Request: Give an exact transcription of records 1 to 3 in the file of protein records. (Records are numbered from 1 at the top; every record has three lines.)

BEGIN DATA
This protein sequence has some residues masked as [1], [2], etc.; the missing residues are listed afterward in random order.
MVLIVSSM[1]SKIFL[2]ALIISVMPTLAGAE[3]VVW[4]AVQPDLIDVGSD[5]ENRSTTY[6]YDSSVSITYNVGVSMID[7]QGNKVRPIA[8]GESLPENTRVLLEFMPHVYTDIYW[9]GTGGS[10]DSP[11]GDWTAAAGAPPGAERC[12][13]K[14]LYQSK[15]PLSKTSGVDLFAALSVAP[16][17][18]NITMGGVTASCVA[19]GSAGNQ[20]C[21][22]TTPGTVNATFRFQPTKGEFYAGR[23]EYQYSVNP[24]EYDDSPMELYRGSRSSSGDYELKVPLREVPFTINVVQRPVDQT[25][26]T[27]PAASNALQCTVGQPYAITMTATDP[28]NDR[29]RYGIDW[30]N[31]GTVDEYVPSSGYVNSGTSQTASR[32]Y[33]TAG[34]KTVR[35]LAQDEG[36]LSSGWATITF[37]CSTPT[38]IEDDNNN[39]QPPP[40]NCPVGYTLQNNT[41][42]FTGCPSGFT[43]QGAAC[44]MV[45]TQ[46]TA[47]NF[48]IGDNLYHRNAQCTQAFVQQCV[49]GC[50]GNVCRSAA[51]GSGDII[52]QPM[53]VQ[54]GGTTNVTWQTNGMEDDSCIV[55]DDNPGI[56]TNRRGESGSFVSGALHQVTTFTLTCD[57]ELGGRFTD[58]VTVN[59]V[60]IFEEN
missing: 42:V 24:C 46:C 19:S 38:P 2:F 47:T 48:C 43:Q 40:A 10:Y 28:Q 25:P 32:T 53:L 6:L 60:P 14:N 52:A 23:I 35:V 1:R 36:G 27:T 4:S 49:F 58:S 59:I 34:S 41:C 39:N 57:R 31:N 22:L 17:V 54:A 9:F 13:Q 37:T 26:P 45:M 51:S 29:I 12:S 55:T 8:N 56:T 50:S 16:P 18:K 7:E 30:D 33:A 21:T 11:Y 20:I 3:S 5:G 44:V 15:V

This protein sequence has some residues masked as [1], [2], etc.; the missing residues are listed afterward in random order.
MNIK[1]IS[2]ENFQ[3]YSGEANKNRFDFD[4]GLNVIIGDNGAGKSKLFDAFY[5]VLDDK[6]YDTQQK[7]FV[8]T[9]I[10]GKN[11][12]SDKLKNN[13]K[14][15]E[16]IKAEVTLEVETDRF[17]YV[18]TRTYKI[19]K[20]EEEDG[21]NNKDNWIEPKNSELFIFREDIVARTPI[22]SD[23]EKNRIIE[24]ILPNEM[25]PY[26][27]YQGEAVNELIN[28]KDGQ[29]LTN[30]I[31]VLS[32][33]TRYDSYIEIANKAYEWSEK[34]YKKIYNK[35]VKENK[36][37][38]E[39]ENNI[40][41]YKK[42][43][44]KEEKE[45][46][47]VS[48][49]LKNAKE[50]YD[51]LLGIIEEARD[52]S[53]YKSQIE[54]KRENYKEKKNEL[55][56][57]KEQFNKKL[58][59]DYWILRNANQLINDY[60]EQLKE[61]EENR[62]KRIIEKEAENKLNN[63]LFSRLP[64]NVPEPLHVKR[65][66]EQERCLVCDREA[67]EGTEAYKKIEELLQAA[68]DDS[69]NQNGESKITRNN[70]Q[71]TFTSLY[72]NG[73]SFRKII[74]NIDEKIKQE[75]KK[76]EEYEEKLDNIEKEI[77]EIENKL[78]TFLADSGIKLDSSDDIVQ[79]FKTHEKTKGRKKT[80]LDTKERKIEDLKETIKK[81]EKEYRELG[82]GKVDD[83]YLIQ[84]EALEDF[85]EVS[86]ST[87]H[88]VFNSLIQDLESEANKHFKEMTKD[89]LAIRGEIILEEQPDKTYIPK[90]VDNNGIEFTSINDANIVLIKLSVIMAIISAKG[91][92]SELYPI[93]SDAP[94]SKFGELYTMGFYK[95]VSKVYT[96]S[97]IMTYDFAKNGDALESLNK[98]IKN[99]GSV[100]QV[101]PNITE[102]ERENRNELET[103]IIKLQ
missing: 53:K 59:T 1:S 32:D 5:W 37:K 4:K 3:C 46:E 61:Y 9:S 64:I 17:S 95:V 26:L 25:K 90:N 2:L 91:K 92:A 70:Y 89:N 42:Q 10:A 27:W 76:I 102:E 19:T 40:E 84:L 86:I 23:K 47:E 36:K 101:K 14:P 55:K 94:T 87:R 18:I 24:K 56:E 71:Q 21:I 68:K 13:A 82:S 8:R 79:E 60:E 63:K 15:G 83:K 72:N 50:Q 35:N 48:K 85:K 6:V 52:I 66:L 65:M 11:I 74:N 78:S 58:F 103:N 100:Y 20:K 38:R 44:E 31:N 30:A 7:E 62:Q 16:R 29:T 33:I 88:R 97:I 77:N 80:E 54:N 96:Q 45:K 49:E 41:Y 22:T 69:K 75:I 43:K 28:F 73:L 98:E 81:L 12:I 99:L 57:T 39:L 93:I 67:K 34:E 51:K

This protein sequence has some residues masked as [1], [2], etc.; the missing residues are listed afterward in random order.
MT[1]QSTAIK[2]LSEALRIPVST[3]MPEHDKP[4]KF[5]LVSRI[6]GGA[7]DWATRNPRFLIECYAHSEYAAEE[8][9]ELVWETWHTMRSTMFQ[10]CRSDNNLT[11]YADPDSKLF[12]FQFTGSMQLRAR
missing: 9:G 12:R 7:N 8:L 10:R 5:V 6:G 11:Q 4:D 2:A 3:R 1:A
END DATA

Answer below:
This protein sequence has some residues masked as [1], [2], etc.; the missing residues are listed afterward in random order.
MVLIVSSM[1]SKIFL[2]ALIISVMPTLAGAE[3]VVW[4]AVQPDLIDVGSD[5]ENRSTTY[6]YDSSVSITYNVGVSMID[7]QGNKVRPIA[8]GESLPENTRVLLEFMPHVYTDIYW[9]GTGGS[10]DSP[11]GDWTAAAGAPPGAERC[12][13]K[14]LYQSK[15]PLSKTSGVDLFAALSVAP[16][17][18]NITMGGVTASCVA[19]GSAGNQ[20]C[21][22]TTPGTVNATFRFQPTKGEFYAGR[23]EYQYSVNP[24]EYDDSPMELYRGSRSSSGDYELKVPLREVPFTINVVQRPVDQT[25][26]T[27]PAASNALQCTVGQPYAITMTATDP[28]NDR[29]RYGIDW[30]N[31]GTVDEYVPSSGYVNSGTSQTASR[32]Y[33]TAG[34]KTVR[35]LAQDEG[36]LSSGWATITF[37]CSTPT[38]IEDDNNN[39]QPPP[40]NCPVGYTLQNNT[41][42]FTGCPSGFT[43]QGAAC[44]MV[45]TQ[46]TA[47]NF[48]IGDNLYHRNAQCTQAFVQQCV[49]GC[50]GNVCRSAA[51]GSGDII[52]QPM[53]VQ[54]GGTTNVTWQTNGMEDDSCIV[55]DDNPGI[56]TNRRGESGSFVSGALHQVTTFTLTCD[57]ELGGRFTD[58]VTVN[59]V[60]IFEEN
missing: 42:V 24:C 46:C 19:S 38:P 2:F 47:T 48:C 43:Q 40:A 10:Y 28:Q 25:P 32:T 53:L 6:L 60:P 14:N 52:A 23:I 35:V 1:R 36:G 27:T 4:S 49:F 58:S 59:I 34:S 41:C 39:N 57:R 31:N 22:L 17:V 54:A 9:F 13:Q 37:T 26:P 45:M 51:S 29:I 12:S 55:T 8:N 56:T 50:S 16:P 18:K 7:E 30:D 33:A 21:T 11:Y 20:I 3:S 5:G 44:V 15:V

This protein sequence has some residues masked as [1], [2], etc.; the missing residues are listed afterward in random order.
MNIK[1]IS[2]ENFQ[3]YSGEANKNRFDFD[4]GLNVIIGDNGAGKSKLFDAFY[5]VLDDK[6]YDTQQK[7]FV[8]T[9]I[10]GKN[11][12]SDKLKNN[13]K[14][15]E[16]IKAEVTLEVETDRF[17]YV[18]TRTYKI[19]K[20]EEEDG[21]NNKDNWIEPKNSELFIFREDIVARTPI[22]SD[23]EKNRIIE[24]ILPNEM[25]PY[26][27]YQGEAVNELIN[28]KDGQ[29]LTN[30]I[31]VLS[32][33]TRYDSYIEIANKAYEWSEK[34]YKKIYNK[35]VKENK[36][37][38]E[39]ENNI[40][41]YKK[42][43][44]KEEKE[45][46][47]VS[48][49]LKNAKE[50]YD[51]LLGIIEEARD[52]S[53]YKSQIE[54]KRENYKEKKNEL[55][56][57]KEQFNKKL[58][59]DYWILRNANQLINDY[60]EQLKE[61]EENR[62]KRIIEKEAENKLNN[63]LFSRLP[64]NVPEPLHVKR[65][66]EQERCLVCDREA[67]EGTEAYKKIEELLQAA[68]DDS[69]NQNGESKITRNN[70]Q[71]TFTSLY[72]NG[73]SFRKII[74]NIDEKIKQE[75]KK[76]EEYEEKLDNIEKEI[77]EIENKL[78]TFLADSGIKLDSSDDIVQ[79]FKTHEKTKGRKKT[80]LDTKERKIEDLKETIKK[81]EKEYRELG[82]GKVDD[83]YLIQ[84]EALEDF[85]EVS[86]ST[87]H[88]VFNSLIQDLESEANKHFKEMTKD[89]LAIRGEIILEEQPDKTYIPK[90]VDNNGIEFTSINDANIVLIKLSVIMAIISAKG[91][92]SELYPI[93]SDAP[94]SKFGELYTMGFYK[95]VSKVYT[96]S[97]IMTYDFAKNGDALESLNK[98]IKN[99]GSV[100]QV[101]PNITE[102]ERENRNELET[103]IIKLQ
missing: 53:K 59:T 1:S 32:D 5:W 37:K 4:K 3:C 46:E 61:Y 9:S 64:I 17:S 95:V 26:L 25:K 90:N 2:L 91:K 92:A 70:Y 89:N 42:Q 10:A 27:W 76:I 102:E 19:T 40:E 84:L 86:I 23:K 47:E 36:K 101:K 14:P 55:K 94:T 87:R 18:I 24:K 56:E 71:Q 21:I 68:K 13:A 82:S 8:R 79:E 60:E 63:K 15:G 83:K 72:N 50:Q 35:N 48:K 85:K 6:V 52:I 66:L 65:M 11:I 74:N 78:S 58:F 103:N 100:Y 20:K 38:R 44:E 31:N 30:A 7:E 62:Q 16:R 29:T 33:I 88:R 97:I 77:N 80:E 54:N 96:Q 45:K 49:E 41:Y 22:T 69:K 75:I 43:K 28:F 73:L 98:E 81:L 12:I 99:L 57:T 39:L 93:I 67:K 34:E 51:K

This protein sequence has some residues masked as [1], [2], etc.; the missing residues are listed afterward in random order.
MT[1]QSTAIK[2]LSEALRIPVST[3]MPEHDKP[4]KF[5]LVSRI[6]GGA[7]DWATRNPRFLIECYAHSEYAAEE[8][9]ELVWETWHTMRSTMFQ[10]CRSDNNLT[11]YADPDSKLF[12]FQFTGSMQLRAR
missing: 9:G 12:R 7:N 8:L 10:R 5:V 6:G 11:Q 4:D 2:A 3:R 1:A